Gigi Hadid recently did a Vogue shoot wearing an afro wig. It’s argued that the afro has a meaningful history in the civil rights movement. That Gigi was styled (and that she accepted the styling–and she is cognizant, having mentioned racial appropriation before) while black women are still navigating the mold of white American beauty, shows that media would rather have a white version of black beauty than the actual thing itself. (Don’t get me started on white woman playing Asian characters. I started writing then overwhelmed myself.)
Jezebel writes, “The project is a portrait-and-documentary series created with the aim of reframing what we think of when we hear the descriptor ‘American woman.’ But the series is not only reframing that concept—it’s also presenting black women, both cis and transgender, as the new face of the American woman.” Sarah is expanding her project to include gallery installations and video to drive home conflict between women we see everyday and what we also accept as realistic. “The women in Young’s project come from all walks of life.” For example, “There’s Patrice Yursik, whom most will recognize as Afrobella, the godmother of black beauty blogging. In Yursik’s video, she discusses the process of becoming an American citizen as a Trinidadian woman.”
I’m just a viewer. I’m just a consumer. I’m not sure how to actively address this problem outside of my .02 on Smash Up. Though, there is the idea that our dollars speak the loudest. There’s no denying media speaks the loudest in shaping culture. That we should show our support in ticket and merchandise sales for media created by and for women of color to show the powers that be their input and American experience is valuable. And not just black-produced media, but media that gives a platform to voices that are “other.” “Other” people and “other” than what we’re comfortable with.
Some places I’ve been able to add to my perception of American diversity are documentaries like 13th, Girlhood, and Miss Representation. Music like Anohni and Frank Ocean, or any artist who make fantastic music, but I don’t necessarily understand their experience. Extend this thinking to the internet, books, and if you can, to your relationships. Befriend more people who don’t look like you. No, no one is saying force a friendship, but there’s something to be said for putting yourself in specific situations where you might meet someone who isn’t similar to you while sharing the same interests. An art class, volunteering, or a new job. It’s proven that our brains will relax after repeated exposure to what we initially interpreted as fearful or confrontational. We can adapt to what was once thought of as “too different.”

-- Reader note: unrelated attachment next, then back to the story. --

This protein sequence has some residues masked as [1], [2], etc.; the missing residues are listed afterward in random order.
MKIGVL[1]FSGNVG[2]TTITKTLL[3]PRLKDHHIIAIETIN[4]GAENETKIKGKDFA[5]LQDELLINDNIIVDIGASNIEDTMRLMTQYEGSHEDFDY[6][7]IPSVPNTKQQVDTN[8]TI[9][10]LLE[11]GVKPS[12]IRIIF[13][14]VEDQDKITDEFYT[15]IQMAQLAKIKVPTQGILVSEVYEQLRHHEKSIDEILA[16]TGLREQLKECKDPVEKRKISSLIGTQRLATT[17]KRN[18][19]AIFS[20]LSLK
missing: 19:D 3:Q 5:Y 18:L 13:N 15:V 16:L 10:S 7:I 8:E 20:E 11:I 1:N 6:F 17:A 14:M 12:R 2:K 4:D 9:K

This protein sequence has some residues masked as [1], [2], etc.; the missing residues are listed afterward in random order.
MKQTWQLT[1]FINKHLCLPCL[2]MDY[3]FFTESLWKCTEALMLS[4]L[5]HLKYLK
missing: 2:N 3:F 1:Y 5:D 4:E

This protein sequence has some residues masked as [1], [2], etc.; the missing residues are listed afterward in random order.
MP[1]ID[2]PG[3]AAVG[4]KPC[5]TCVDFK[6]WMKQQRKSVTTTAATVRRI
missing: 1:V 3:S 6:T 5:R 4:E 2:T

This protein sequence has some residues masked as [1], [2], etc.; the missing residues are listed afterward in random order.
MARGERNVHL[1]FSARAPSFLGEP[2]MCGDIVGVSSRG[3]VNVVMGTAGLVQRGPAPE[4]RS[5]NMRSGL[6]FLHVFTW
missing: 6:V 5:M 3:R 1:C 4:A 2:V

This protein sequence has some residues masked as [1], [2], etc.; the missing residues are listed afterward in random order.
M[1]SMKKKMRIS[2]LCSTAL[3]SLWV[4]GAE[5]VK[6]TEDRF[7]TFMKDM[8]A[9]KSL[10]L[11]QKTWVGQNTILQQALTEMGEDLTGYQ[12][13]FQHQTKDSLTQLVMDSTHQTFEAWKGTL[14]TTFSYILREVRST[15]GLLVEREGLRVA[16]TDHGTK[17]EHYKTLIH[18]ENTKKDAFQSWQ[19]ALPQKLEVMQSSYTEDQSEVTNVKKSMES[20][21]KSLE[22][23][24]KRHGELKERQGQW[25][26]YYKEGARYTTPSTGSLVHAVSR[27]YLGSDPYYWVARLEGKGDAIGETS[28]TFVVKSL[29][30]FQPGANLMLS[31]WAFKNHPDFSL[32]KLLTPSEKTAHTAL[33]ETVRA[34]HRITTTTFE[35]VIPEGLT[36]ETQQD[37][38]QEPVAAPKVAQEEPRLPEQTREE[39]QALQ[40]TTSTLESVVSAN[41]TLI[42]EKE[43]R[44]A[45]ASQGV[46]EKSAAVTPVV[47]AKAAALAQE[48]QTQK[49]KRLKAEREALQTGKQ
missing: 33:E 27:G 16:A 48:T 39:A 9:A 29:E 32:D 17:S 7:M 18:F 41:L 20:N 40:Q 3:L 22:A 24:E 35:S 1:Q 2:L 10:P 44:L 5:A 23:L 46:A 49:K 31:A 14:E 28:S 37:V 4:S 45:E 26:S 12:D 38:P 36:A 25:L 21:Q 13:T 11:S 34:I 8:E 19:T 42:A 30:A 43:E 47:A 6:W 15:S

Make a conscious effort to redefine beauty as womanhood that accept all ranges and representations, so you don’t look twice when you see Jessamyn Stanley doing yoga, like millions of American women who do yoga all the time. So it’s not considered “out of the norm” to see interracial couples like Viola Davis’ character on How to Get Away with Murder married to a white man (even though it’s kind of a plot point, but you know what I mean), instead of the somehow more acceptable black man with any woman. So those with tightly coiled hair, wide noses, large calves, or dark body hair aren’t anomalies. It’s small changes like these that will keep broadening our perspectives and break the mold of who an American woman is.